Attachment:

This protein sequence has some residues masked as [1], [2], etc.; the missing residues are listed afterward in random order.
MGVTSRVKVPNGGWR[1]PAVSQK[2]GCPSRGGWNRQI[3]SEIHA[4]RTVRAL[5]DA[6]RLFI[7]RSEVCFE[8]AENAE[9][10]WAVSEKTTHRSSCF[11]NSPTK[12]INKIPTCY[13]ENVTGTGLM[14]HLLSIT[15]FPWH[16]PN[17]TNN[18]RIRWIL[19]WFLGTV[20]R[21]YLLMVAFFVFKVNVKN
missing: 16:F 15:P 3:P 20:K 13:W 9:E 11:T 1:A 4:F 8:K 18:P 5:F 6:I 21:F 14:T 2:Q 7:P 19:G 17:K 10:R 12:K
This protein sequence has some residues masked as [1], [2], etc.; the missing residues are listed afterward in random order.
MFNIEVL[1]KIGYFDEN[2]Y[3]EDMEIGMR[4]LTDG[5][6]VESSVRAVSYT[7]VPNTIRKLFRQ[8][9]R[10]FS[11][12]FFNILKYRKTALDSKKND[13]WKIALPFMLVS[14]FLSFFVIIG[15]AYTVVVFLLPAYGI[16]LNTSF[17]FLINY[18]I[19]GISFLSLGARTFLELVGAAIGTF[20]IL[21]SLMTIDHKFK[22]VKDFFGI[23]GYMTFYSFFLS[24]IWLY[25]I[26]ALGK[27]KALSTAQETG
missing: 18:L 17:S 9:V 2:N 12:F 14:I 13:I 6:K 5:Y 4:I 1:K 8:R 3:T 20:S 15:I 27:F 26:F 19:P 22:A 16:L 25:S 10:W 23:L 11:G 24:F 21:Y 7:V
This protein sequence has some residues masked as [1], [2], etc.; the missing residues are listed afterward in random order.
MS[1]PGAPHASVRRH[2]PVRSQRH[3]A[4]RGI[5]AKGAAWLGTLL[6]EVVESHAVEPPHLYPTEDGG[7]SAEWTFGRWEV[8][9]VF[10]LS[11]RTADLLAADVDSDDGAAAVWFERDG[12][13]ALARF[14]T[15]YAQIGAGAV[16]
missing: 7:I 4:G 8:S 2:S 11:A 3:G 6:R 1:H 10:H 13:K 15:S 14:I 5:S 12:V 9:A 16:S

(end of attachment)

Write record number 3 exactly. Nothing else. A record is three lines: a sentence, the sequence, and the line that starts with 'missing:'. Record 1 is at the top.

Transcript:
This protein sequence has some residues masked as [1], [2], etc.; the missing residues are listed afterward in random order.
MS[1]PGAPHASVRRH[2]PVRSQRH[3]A[4]RGI[5]AKGAAWLGTLL[6]EVVESHAVEPPHLYPTEDGG[7]SAEWTFGRWEV[8][9]VF[10]LS[11]RTADLLAADVDSDDGAAAVWFERDG[12][13]ALARF[14]T[15]YAQIGAGAV[16]
missing: 7:I 4:G 8:S 2:S 11:A 3:G 6:R 1:H 10:H 13:K 15:S 14:I 5:S 12:V 9:A 16:S